The year comes to an end. Once more, time flies. However, leaving the discussion of the arrow of time for another time, let's review the highlighted scientific events of 2017.
This time I wanted to share with you the video of Science (see below), where the biggest breakthroughs are summarised.
Images of Physics from IoP can be found HERE.
NBC shows its 7 top science and technology events HERE.
With these wrap up, I wish you a wonderful Happy New Year 2018, full of science and freaking news!
I remembered when I almost started a PhD some years ago on the aerodynamical study of birds flight. To me, with an aeronautical background, it sounded very interesting, as it covers different scientific disciplines from biology to physics, and can be applied to future technologies (e. g. robotics). My career path brought me to another field in the end, but I find always fascinating understanding life from a physical perspective. When I found this article, I wanted to share it with all of you right away. The article is published HERE, but you can also find the full article just by clicking on the image below. Enjoy the physics of nature!
As you might have already realised, I quite enjoy to share news about future technologies. In this occasion I have considered this article, which covers different new technologies in what is called the Internet Of Things.
Not only your fridge will order directly when you run out of milk, but sensors will change the ambient light accordingly to protect you from depression or skin cancer, to cite just a couple of examples.
Enjoy the article by clicking on the picture below!
In the Physicsworld magazine of this month there are very interesting articles about physicists working in fields related to the dangers of our own planet: fire, earthquakes, tornadoes, volcanoes...
These scientists get very very close to these hazards to be able to study them. Still, it seems we are far away of understanding the mechanisms and the science behind them.
To get a taste of this kind of research you can enjoy a couple of videos if you click on the image below.
This is a very interesting study about mental health problems in PhD students. Work environment, organisation, and work-life balance are key! Download the paper below!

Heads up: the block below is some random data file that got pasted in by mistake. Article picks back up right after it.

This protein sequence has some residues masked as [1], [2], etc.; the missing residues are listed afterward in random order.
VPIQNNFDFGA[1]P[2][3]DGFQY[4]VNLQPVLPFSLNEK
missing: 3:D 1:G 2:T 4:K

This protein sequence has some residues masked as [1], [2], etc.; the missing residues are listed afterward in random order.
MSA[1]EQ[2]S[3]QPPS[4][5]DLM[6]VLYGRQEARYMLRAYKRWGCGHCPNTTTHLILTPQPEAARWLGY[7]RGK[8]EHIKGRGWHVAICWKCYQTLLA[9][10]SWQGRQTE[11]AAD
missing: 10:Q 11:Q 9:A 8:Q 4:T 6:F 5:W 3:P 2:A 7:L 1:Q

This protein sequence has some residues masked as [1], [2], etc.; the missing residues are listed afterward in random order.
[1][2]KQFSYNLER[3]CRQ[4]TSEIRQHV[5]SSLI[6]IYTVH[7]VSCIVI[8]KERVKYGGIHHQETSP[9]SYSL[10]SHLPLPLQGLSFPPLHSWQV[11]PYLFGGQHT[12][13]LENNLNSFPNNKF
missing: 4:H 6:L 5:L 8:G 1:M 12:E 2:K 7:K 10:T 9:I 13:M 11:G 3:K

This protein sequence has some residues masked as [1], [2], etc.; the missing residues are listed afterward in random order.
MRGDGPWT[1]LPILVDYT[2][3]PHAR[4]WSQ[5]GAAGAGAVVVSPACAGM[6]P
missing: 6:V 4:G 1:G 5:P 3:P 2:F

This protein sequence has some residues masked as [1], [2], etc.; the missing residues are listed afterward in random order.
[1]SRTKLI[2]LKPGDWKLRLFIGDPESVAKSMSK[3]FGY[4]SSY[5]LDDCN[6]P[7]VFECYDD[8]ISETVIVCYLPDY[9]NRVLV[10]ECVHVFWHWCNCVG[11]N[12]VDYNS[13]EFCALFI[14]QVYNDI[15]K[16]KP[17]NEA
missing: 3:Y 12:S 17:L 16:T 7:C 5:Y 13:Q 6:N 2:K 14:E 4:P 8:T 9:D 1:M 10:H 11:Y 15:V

Quite often a Phd student (or Master student for instance) is facing the question: what are you going to do after you finish your degree? Mostly of the times the answer is one of the multiple versions of the same statement: I don't know.
Even though I have this document since a while ago, I have decided to share it now, because I think it can be very helpful for a lot of people. The clarity on the day to day of specific jobs in different fields makes of this document a must read for any person who wants to seek for a career in physics. Click on the image below to access the document.
There are SO many options, do you know them all?
And now: what do you want to do after you finish your degree?
It is somehow difficult to summmarize 2016 without entering in politics, with Brexit in UK and the election of D. Trump as US president. However, personal opinions aside, there has been a lot of science going on during this year that is about to end.
On the riht hand side of the page you can select a specific month where you can find the news I have considered important to be highlighted.
Nevertheless, it is sometimes necessary to have a full wrap-up of this year, to look back and see that there is a very exciting future ahead.
The Guardian has a quite interesting key moments list HERE, picked up for researchers in a variety of fields.
BBC news has put together some amazing stories HERE, some of them from a British perspective.
It is worth to share the top Science images of the year, to be found HERE.
This LINK from Physicsworld gathers some compelling audios and videos in diverse topics.
And last but not least, you can find, by making click on the image below, the list of science books from Symmetrymagazine. Enjoy reading, and have a wonderful New Year 2017!
I do not think I have deppen enough into the winning theme of this year's Nobel Prize in Physics.
The winners have been Thouless, Haldane and Kosterlitz "for theoretical discoveries of topological phase transitions and topological phases of matter".
But what does topology mean?
To begin with, the definition of topology is as follows: the mathematical study of the properties that are preserved through deformations, twistings, and stretchings of objects.
You can access below an explanatory video about the topology, as a mathematical concept.
Now, geometry and mathematics, what is the physical relationship with matter?
By clicking on the image below you can access all kind of relevant information about topological phases.
Thanks to Satoshi Tanda, from Hokkaido University, for the image.